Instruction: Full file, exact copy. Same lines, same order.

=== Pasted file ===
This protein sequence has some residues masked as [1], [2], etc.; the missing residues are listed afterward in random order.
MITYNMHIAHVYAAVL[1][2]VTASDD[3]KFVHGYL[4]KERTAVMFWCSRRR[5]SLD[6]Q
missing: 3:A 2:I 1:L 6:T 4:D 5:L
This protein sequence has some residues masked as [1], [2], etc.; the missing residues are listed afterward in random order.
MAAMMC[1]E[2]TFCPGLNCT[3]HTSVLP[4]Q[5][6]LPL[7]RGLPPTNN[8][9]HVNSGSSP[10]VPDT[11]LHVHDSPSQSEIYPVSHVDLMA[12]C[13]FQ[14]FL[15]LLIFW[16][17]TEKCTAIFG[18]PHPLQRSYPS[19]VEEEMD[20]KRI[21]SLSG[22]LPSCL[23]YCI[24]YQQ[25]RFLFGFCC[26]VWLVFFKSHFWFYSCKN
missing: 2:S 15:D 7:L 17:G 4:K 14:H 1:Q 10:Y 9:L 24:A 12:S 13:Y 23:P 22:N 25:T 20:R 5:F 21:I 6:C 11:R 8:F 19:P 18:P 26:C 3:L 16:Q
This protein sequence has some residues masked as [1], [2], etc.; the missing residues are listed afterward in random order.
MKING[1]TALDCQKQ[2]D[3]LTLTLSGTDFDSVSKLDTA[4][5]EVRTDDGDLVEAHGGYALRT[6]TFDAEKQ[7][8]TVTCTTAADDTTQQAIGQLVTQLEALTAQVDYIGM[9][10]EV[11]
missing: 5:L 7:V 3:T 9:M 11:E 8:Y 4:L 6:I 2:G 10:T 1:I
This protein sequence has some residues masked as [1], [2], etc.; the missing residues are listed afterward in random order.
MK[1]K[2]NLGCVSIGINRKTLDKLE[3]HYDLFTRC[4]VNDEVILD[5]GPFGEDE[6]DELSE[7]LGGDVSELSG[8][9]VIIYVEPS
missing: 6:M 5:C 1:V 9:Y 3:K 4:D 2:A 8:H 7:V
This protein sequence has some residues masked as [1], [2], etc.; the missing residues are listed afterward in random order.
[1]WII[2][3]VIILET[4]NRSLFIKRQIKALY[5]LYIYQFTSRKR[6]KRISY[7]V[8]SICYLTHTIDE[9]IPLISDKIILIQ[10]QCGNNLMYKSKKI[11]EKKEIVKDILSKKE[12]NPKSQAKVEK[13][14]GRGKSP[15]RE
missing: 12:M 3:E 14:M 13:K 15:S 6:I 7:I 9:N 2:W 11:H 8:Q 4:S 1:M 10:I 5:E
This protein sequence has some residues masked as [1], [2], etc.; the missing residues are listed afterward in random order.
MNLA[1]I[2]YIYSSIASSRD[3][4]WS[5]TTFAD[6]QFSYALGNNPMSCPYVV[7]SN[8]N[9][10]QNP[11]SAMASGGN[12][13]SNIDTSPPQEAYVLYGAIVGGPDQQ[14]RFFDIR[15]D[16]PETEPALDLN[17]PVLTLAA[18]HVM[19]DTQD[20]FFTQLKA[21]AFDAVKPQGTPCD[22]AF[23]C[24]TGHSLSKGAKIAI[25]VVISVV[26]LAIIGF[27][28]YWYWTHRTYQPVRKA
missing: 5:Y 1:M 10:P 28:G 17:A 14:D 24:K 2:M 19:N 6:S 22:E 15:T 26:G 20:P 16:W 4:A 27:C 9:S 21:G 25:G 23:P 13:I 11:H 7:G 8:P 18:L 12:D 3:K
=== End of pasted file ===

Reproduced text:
This protein sequence has some residues masked as [1], [2], etc.; the missing residues are listed afterward in random order.
MITYNMHIAHVYAAVL[1][2]VTASDD[3]KFVHGYL[4]KERTAVMFWCSRRR[5]SLD[6]Q
missing: 3:A 2:I 1:L 6:T 4:D 5:L
This protein sequence has some residues masked as [1], [2], etc.; the missing residues are listed afterward in random order.
MAAMMC[1]E[2]TFCPGLNCT[3]HTSVLP[4]Q[5][6]LPL[7]RGLPPTNN[8][9]HVNSGSSP[10]VPDT[11]LHVHDSPSQSEIYPVSHVDLMA[12]C[13]FQ[14]FL[15]LLIFW[16][17]TEKCTAIFG[18]PHPLQRSYPS[19]VEEEMD[20]KRI[21]SLSG[22]LPSCL[23]YCI[24]YQQ[25]RFLFGFCC[26]VWLVFFKSHFWFYSCKN
missing: 2:S 15:D 7:L 17:G 4:K 14:H 1:Q 10:Y 9:L 24:A 12:S 13:Y 23:P 22:N 25:T 20:R 5:F 21:I 6:C 11:R 8:F 19:P 18:P 26:C 3:L 16:Q
This protein sequence has some residues masked as [1], [2], etc.; the missing residues are listed afterward in random order.
MKING[1]TALDCQKQ[2]D[3]LTLTLSGTDFDSVSKLDTA[4][5]EVRTDDGDLVEAHGGYALRT[6]TFDAEKQ[7][8]TVTCTTAADDTTQQAIGQLVTQLEALTAQVDYIGM[9][10]EV[11]
missing: 5:L 7:V 3:T 9:M 11:E 8:Y 4:L 6:I 2:G 10:T 1:I
This protein sequence has some residues masked as [1], [2], etc.; the missing residues are listed afterward in random order.
MK[1]K[2]NLGCVSIGINRKTLDKLE[3]HYDLFTRC[4]VNDEVILD[5]GPFGEDE[6]DELSE[7]LGGDVSELSG[8][9]VIIYVEPS
missing: 6:M 5:C 1:V 9:Y 3:K 4:D 2:A 8:H 7:V
This protein sequence has some residues masked as [1], [2], etc.; the missing residues are listed afterward in random order.
[1]WII[2][3]VIILET[4]NRSLFIKRQIKALY[5]LYIYQFTSRKR[6]KRISY[7]V[8]SICYLTHTIDE[9]IPLISDKIILIQ[10]QCGNNLMYKSKKI[11]EKKEIVKDILSKKE[12]NPKSQAKVEK[13][14]GRGKSP[15]RE
missing: 12:M 3:E 14:M 13:K 15:S 6:I 7:I 9:N 2:W 11:H 8:Q 4:S 1:M 10:I 5:E
This protein sequence has some residues masked as [1], [2], etc.; the missing residues are listed afterward in random order.
MNLA[1]I[2]YIYSSIASSRD[3][4]WS[5]TTFAD[6]QFSYALGNNPMSCPYVV[7]SN[8]N[9][10]QNP[11]SAMASGGN[12][13]SNIDTSPPQEAYVLYGAIVGGPDQQ[14]RFFDIR[15]D[16]PETEPALDLN[17]PVLTLAA[18]HVM[19]DTQD[20]FFTQLKA[21]AFDAVKPQGTPCD[22]AF[23]C[24]TGHSLSKGAKIAI[25]VVISVV[26]LAIIGF[27][28]YWYWTHRTYQPVRKA
missing: 5:Y 1:M 10:P 28:G 17:A 14:D 24:K 2:M 19:N 6:S 22:E 15:T 26:G 20:P 16:W 4:A 27:C 9:S 21:G 25:G 23:P 13:I 11:H 7:G 8:P 18:L 12:D 3:K